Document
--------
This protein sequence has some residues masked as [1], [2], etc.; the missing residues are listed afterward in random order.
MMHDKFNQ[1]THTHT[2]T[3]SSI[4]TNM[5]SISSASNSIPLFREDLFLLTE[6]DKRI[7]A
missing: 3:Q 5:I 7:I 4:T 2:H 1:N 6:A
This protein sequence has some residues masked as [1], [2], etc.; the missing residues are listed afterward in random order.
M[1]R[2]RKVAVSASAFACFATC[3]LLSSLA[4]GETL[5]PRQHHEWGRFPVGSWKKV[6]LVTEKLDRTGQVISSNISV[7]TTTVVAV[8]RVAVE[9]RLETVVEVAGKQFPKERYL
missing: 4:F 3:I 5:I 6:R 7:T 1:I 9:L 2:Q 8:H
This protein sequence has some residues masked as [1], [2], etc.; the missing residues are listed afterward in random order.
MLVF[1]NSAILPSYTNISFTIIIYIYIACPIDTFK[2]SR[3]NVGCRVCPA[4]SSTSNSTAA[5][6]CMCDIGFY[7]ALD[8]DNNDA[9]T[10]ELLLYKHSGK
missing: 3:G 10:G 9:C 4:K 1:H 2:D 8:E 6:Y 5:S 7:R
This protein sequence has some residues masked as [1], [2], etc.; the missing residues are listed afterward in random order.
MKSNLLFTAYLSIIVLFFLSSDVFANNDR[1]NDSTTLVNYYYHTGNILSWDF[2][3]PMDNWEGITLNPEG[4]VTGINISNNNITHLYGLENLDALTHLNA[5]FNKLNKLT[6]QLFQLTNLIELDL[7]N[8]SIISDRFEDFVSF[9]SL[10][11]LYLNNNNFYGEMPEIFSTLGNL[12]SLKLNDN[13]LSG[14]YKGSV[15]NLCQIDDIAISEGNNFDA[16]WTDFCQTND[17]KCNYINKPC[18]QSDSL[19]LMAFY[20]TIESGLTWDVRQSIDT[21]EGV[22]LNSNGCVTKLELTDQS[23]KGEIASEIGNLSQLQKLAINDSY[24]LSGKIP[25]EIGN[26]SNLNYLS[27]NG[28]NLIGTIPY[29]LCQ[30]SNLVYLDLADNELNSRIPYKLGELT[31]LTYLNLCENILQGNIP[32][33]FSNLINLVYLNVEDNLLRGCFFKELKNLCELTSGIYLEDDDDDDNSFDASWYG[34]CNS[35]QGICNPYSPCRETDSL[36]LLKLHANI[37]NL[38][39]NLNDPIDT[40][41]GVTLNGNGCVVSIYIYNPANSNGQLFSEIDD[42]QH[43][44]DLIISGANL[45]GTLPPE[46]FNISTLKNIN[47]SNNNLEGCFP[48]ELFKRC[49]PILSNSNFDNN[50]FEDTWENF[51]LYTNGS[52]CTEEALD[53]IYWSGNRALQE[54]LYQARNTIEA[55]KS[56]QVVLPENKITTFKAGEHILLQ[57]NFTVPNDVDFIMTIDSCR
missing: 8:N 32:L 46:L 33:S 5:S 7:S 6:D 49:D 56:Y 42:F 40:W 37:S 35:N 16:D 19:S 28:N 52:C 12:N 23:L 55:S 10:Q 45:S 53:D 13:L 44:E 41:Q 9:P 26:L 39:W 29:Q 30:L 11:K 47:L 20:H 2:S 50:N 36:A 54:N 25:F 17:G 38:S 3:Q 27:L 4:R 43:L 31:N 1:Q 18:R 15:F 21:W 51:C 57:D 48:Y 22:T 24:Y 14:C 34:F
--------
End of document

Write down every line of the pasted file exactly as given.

This protein sequence has some residues masked as [1], [2], etc.; the missing residues are listed afterward in random order.
MMHDKFNQ[1]THTHT[2]T[3]SSI[4]TNM[5]SISSASNSIPLFREDLFLLTE[6]DKRI[7]A
missing: 3:Q 5:I 7:I 4:T 2:H 1:N 6:A
This protein sequence has some residues masked as [1], [2], etc.; the missing residues are listed afterward in random order.
M[1]R[2]RKVAVSASAFACFATC[3]LLSSLA[4]GETL[5]PRQHHEWGRFPVGSWKKV[6]LVTEKLDRTGQVISSNISV[7]TTTVVAV[8]RVAVE[9]RLETVVEVAGKQFPKERYL
missing: 4:F 3:I 5:I 6:R 7:T 1:I 9:L 2:Q 8:H
This protein sequence has some residues masked as [1], [2], etc.; the missing residues are listed afterward in random order.
MLVF[1]NSAILPSYTNISFTIIIYIYIACPIDTFK[2]SR[3]NVGCRVCPA[4]SSTSNSTAA[5][6]CMCDIGFY[7]ALD[8]DNNDA[9]T[10]ELLLYKHSGK
missing: 3:G 10:G 9:C 4:K 1:H 2:D 8:E 6:Y 5:S 7:R
This protein sequence has some residues masked as [1], [2], etc.; the missing residues are listed afterward in random order.
MKSNLLFTAYLSIIVLFFLSSDVFANNDR[1]NDSTTLVNYYYHTGNILSWDF[2][3]PMDNWEGITLNPEG[4]VTGINISNNNITHLYGLENLDALTHLNA[5]FNKLNKLT[6]QLFQLTNLIELDL[7]N[8]SIISDRFEDFVSF[9]SL[10][11]LYLNNNNFYGEMPEIFSTLGNL[12]SLKLNDN[13]LSG[14]YKGSV[15]NLCQIDDIAISEGNNFDA[16]WTDFCQTND[17]KCNYINKPC[18]QSDSL[19]LMAFY[20]TIESGLTWDVRQSIDT[21]EGV[22]LNSNGCVTKLELTDQS[23]KGEIASEIGNLSQLQKLAINDSY[24]LSGKIP[25]EIGN[26]SNLNYLS[27]NG[28]NLIGTIPY[29]LCQ[30]SNLVYLDLADNELNSRIPYKLGELT[31]LTYLNLCENILQGNIP[32][33]FSNLINLVYLNVEDNLLRGCFFKELKNLCELTSGIYLEDDDDDDNSFDASWYG[34]CNS[35]QGICNPYSPCRETDSL[36]LLKLHANI[37]NL[38][39]NLNDPIDT[40][41]GVTLNGNGCVVSIYIYNPANSNGQLFSEIDD[42]QH[43][44]DLIISGANL[45]GTLPPE[46]FNISTLKNIN[47]SNNNLEGCFP[48]ELFKRC[49]PILSNSNFDNN[50]FEDTWENF[51]LYTNGS[52]CTEEALD[53]IYWSGNRALQE[54]LYQARNTIEA[55]KS[56]QVVLPENKITTFKAGEHILLQ[57]NFTVPNDVDFIMTIDSCR
missing: 8:N 32:L 46:L 33:S 5:S 7:S 6:D 49:D 56:Y 42:F 40:W 37:S 35:N 16:D 19:S 28:N 52:C 12:N 23:L 55:S 10:Q 45:S 53:D 13:L 44:E 41:Q 9:P 26:L 39:W 29:Q 30:L 11:K 47:L 20:H 2:S 50:N 36:A 54:N 25:F 17:G 38:S 3:Q 27:L 4:R 43:L 31:N 1:Q 18:R 15:F 21:W 51:C 57:D 48:Y 22:T 24:Y 14:C 34:F